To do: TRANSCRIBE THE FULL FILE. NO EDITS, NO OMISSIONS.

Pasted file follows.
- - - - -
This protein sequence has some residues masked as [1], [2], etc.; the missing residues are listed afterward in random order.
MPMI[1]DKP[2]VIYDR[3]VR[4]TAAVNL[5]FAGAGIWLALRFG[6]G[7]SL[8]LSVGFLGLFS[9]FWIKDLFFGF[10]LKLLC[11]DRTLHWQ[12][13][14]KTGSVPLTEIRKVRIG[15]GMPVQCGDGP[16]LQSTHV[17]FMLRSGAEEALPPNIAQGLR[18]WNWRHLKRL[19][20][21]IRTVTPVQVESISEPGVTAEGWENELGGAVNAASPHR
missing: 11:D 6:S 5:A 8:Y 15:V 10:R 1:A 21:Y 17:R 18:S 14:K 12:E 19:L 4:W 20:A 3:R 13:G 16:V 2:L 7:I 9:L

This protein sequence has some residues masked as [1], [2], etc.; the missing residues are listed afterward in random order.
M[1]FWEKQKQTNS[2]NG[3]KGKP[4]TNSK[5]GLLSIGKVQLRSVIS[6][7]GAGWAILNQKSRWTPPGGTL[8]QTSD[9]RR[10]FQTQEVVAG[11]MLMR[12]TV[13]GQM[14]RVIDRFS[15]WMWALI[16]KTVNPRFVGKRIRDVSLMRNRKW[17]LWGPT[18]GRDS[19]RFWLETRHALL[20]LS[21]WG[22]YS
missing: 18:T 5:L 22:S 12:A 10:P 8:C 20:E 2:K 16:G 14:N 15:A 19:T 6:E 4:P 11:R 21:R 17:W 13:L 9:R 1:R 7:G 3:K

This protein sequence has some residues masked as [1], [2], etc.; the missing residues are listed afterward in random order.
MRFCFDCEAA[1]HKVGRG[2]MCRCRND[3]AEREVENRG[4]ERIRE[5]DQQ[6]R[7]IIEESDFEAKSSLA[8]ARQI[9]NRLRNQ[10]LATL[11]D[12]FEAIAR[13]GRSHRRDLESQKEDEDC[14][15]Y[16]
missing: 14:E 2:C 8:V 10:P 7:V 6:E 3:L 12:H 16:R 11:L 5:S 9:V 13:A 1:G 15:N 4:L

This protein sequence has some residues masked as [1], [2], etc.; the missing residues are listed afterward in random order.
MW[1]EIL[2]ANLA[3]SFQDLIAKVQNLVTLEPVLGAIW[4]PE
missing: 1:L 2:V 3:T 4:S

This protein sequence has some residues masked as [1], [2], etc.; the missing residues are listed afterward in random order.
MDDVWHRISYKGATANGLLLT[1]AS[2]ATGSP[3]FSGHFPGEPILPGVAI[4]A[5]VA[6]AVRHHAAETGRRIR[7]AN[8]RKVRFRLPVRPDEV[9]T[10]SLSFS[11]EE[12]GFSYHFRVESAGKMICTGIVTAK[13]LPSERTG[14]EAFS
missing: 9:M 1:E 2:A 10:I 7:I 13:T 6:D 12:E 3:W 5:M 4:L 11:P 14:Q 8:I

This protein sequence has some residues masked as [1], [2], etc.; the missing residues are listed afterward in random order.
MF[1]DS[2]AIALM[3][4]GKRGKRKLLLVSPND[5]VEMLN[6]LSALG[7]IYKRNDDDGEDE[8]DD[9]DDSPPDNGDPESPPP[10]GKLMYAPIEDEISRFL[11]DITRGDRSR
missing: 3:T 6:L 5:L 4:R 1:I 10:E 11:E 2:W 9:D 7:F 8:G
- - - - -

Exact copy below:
This protein sequence has some residues masked as [1], [2], etc.; the missing residues are listed afterward in random order.
MPMI[1]DKP[2]VIYDR[3]VR[4]TAAVNL[5]FAGAGIWLALRFG[6]G[7]SL[8]LSVGFLGLFS[9]FWIKDLFFGF[10]LKLLC[11]DRTLHWQ[12][13][14]KTGSVPLTEIRKVRIG[15]GMPVQCGDGP[16]LQSTHV[17]FMLRSGAEEALPPNIAQGLR[18]WNWRHLKRL[19][20][21]IRTVTPVQVESISEPGVTAEGWENELGGAVNAASPHR
missing: 11:D 6:S 5:A 8:Y 15:V 10:R 1:A 21:Y 17:R 18:S 14:K 12:E 19:L 4:W 20:A 3:R 13:G 16:V 2:L 7:I 9:L

This protein sequence has some residues masked as [1], [2], etc.; the missing residues are listed afterward in random order.
M[1]FWEKQKQTNS[2]NG[3]KGKP[4]TNSK[5]GLLSIGKVQLRSVIS[6][7]GAGWAILNQKSRWTPPGGTL[8]QTSD[9]RR[10]FQTQEVVAG[11]MLMR[12]TV[13]GQM[14]RVIDRFS[15]WMWALI[16]KTVNPRFVGKRIRDVSLMRNRKW[17]LWGPT[18]GRDS[19]RFWLETRHALL[20]LS[21]WG[22]YS
missing: 18:T 5:L 22:S 12:A 10:P 8:C 20:E 2:K 16:G 14:N 15:A 19:T 6:E 4:P 11:R 21:R 17:W 13:L 9:R 1:R 7:G 3:K

This protein sequence has some residues masked as [1], [2], etc.; the missing residues are listed afterward in random order.
MRFCFDCEAA[1]HKVGRG[2]MCRCRND[3]AEREVENRG[4]ERIRE[5]DQQ[6]R[7]IIEESDFEAKSSLA[8]ARQI[9]NRLRNQ[10]LATL[11]D[12]FEAIAR[13]GRSHRRDLESQKEDEDC[14][15]Y[16]
missing: 14:E 2:C 8:V 10:P 7:V 6:E 3:L 12:H 16:R 11:L 5:S 9:V 13:A 1:G 15:N 4:L

This protein sequence has some residues masked as [1], [2], etc.; the missing residues are listed afterward in random order.
MW[1]EIL[2]ANLA[3]SFQDLIAKVQNLVTLEPVLGAIW[4]PE
missing: 1:L 2:V 3:T 4:S

This protein sequence has some residues masked as [1], [2], etc.; the missing residues are listed afterward in random order.
MDDVWHRISYKGATANGLLLT[1]AS[2]ATGSP[3]FSGHFPGEPILPGVAI[4]A[5]VA[6]AVRHHAAETGRRIR[7]AN[8]RKVRFRLPVRPDEV[9]T[10]SLSFS[11]EE[12]GFSYHFRVESAGKMICTGIVTAK[13]LPSERTG[14]EAFS
missing: 9:M 1:E 2:A 10:I 7:I 13:T 6:D 12:E 3:W 5:M 4:L 11:P 14:Q 8:I

This protein sequence has some residues masked as [1], [2], etc.; the missing residues are listed afterward in random order.
MF[1]DS[2]AIALM[3][4]GKRGKRKLLLVSPND[5]VEMLN[6]LSALG[7]IYKRNDDDGEDE[8]DD[9]DDSPPDNGDPESPPP[10]GKLMYAPIEDEISRFL[11]DITRGDRSR
missing: 3:T 6:L 5:L 4:R 1:I 10:E 11:E 2:W 9:D 7:F 8:G